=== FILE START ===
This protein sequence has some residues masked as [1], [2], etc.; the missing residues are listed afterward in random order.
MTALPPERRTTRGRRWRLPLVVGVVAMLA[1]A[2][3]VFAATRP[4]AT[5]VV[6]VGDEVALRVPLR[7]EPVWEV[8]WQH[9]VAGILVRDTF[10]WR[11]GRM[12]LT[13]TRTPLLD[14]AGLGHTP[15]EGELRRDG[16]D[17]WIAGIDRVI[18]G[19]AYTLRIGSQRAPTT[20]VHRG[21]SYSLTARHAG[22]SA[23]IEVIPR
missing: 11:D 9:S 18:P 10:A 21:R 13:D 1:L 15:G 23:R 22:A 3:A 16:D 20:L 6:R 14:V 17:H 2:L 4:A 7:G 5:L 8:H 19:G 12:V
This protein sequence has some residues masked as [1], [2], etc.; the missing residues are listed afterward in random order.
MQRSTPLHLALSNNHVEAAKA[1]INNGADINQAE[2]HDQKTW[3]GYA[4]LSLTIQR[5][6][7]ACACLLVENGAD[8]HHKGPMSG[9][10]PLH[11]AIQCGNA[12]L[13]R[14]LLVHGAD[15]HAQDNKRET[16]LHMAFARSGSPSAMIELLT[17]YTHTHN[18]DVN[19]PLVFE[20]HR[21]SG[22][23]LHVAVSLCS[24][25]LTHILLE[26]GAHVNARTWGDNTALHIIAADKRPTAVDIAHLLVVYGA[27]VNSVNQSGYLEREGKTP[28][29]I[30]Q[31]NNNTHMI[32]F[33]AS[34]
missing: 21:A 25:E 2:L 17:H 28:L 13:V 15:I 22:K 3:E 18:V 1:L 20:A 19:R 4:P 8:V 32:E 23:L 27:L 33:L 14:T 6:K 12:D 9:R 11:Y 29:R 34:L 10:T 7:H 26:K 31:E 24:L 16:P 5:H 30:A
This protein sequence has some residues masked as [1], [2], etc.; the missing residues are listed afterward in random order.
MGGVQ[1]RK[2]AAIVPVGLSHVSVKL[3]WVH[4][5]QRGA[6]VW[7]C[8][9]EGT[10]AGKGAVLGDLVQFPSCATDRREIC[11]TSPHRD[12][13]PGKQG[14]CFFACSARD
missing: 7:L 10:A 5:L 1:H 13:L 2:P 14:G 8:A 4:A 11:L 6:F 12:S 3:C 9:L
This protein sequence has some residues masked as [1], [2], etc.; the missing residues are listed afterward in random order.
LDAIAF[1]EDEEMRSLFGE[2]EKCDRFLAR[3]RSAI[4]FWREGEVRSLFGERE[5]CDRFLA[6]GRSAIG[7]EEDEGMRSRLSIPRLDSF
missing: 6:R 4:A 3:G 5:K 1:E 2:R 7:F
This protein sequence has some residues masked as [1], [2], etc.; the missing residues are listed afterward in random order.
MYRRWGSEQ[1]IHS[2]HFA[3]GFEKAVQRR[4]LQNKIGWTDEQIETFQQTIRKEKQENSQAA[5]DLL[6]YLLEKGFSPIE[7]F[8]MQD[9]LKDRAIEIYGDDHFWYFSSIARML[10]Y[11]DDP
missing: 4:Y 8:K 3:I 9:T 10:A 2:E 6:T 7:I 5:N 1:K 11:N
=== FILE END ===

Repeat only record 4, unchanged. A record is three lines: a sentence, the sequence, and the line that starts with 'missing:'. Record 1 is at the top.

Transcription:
This protein sequence has some residues masked as [1], [2], etc.; the missing residues are listed afterward in random order.
LDAIAF[1]EDEEMRSLFGE[2]EKCDRFLAR[3]RSAI[4]FWREGEVRSLFGERE[5]CDRFLA[6]GRSAIG[7]EEDEGMRSRLSIPRLDSF
missing: 6:R 4:A 3:G 5:K 1:E 2:R 7:F